Insights on the state of the food service and agribusiness industry 

How have the economic impacts of the covid-19 pandemic effected food service and agribusiness? In our 14thSharing Knowledge Series episode, host Kevin Vonderau, chief lending officer at Westfield Bank, is joined by guests Kristyn Henslee, owner of Yellow House Cheese in Seville, and Douglas Katz, chef and owner of Cleveland restaurants including Zhug, Chimi and Amba. Our guests provide their insight on the current state of the food service and agribusiness industry.

Below are some of the key takeaways from the conversation with Kevin, Kristyn, and Douglas. Watch or listen to the full episode here to learn more

The pandemic’s impact on the food industry

No industry has been spared from the impacts of the pandemic the last two years, but perhaps one of the most effected during this time has been the food industry. Yellow House Cheese had typically sold its meat and cheese products directly to individual buyers, restaurants, or butcher shops at places like farmer’s markets. At the onset of the pandemic, Kristyn’s business pivoted and began delivering to their customers via online orders or arranging for their orders to be picked up. Kristyn says this new approach has been more profitable for Yellow House Cheese. 

This shift to online orders is part of a larger trend. According to a study conducted of 42,000 grocery customers across 20 states, 43 percent shopped online in 2020. That’s an 80 percent increase from the 24 percent that did so in 2018. 

Adapting to the realities of the pandemic 

Like many business owners in 2020, Douglas had to adapt and make tough decisions given the circumstances of the pandemic. One of his restaurants, Fire, an upscale establishment that was located at Cleveland’s Shaker Square for over 20 years, had to permanently close in 2020 due to the pandemic. 

On the other hand, Douglas had opened another restaurant, Zhug, about five months prior to the pandemic. Zhug was well equipped for takeout, and when the pandemic began, they added an online delivery option as well. Utilizing social media to inform customers of the online delivery option was an essential tool as Zhug adapted its model.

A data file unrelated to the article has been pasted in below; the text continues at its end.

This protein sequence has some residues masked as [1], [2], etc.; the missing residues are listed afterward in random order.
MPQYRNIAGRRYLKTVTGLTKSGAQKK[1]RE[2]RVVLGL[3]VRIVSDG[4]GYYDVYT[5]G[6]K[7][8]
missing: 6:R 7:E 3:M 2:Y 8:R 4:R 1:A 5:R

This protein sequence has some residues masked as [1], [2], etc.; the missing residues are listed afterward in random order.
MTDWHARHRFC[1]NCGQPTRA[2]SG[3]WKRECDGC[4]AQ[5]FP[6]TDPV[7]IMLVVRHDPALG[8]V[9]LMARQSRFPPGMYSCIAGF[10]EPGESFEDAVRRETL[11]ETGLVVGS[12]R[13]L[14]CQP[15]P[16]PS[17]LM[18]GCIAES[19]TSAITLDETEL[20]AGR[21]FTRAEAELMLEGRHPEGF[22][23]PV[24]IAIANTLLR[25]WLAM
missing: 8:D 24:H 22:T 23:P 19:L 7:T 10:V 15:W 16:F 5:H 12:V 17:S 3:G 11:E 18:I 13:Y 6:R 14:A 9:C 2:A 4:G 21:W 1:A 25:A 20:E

From loss to opportunity 

Fire wasn’t the only business that Douglas had to shut down in 2020. He also operated a catering commissary that he had to close because of the pandemic. While this business was no longer viable, Douglas and his employees used that kitchen space as an incubator to test new ideas and concepts. Out of this, two “ghost kitchens” were launched, which are professional food preparation and cooking facilities that are designed solely to prepare delivery or takeout meals. 

Coming out of the pandemic, dining establishments will have to find the right balance between in-person dining and takeout. Douglas takes pride in the hospitality he offers his guests, so he hopes that more customers will return to opting for in-person dining options. 

Supply chain issues and inflation hit the food service industry  

As supply chain challenges emerged, Kristyn found herself being closed out of butcher dates. It was frustrating not being able to harvest her animals, and ultimately not have meat to sell. “I had animals with no end goal,” Kristyn said. As a result, she’s even considering opening her own butcher plant in the coming years to prevent future issues.

The supply chain wasn’t the only challenge Kristyn has had to deal with. As a result of inflation, last year’s feed costs were 30 percent higher than the previous year for Yellow House Cheese. 

Douglas also says that his businesses have been impacted in a major way by supply chain challenges and inflation. He adapted by pivoting his restaurants to the takeout model, which allows for menu curation and invites a thoughtful use of available food inventory. Both Kristyn and Douglas say that rising inflation has trickled down to their customers, but they try to limit this as much as possible.

Looking ahead

The use of technology will continue to shape the food service industry. Whether it’s ordering groceries online or placing a takeout order on a smartphone, businesses have to keep up with evolving consumer demand.

Aside from customer service, more and more people are prioritizing their own health, and food is a key factor in that. Local food is a great way to eat healthier and invest in the community, and consumer demands are increasingly heading in this direction. 

“If restaurant owners want to be successful going forward, they have to focus on what they’re passionate about and not try to do too many things at once,” Douglas says. This passion must be shared with your community through the dining experience you provide.  When it comes to agribusiness, Kristyn says, farmers must be in it for the worst and hardest days. You need to embrace the fact that being a farmer is more of a lifestyle than a job.

To learn more about the current state of the food service and agribusiness industry, watch or listen to the latest episode of our video and podcast Sharing Knowledge Series.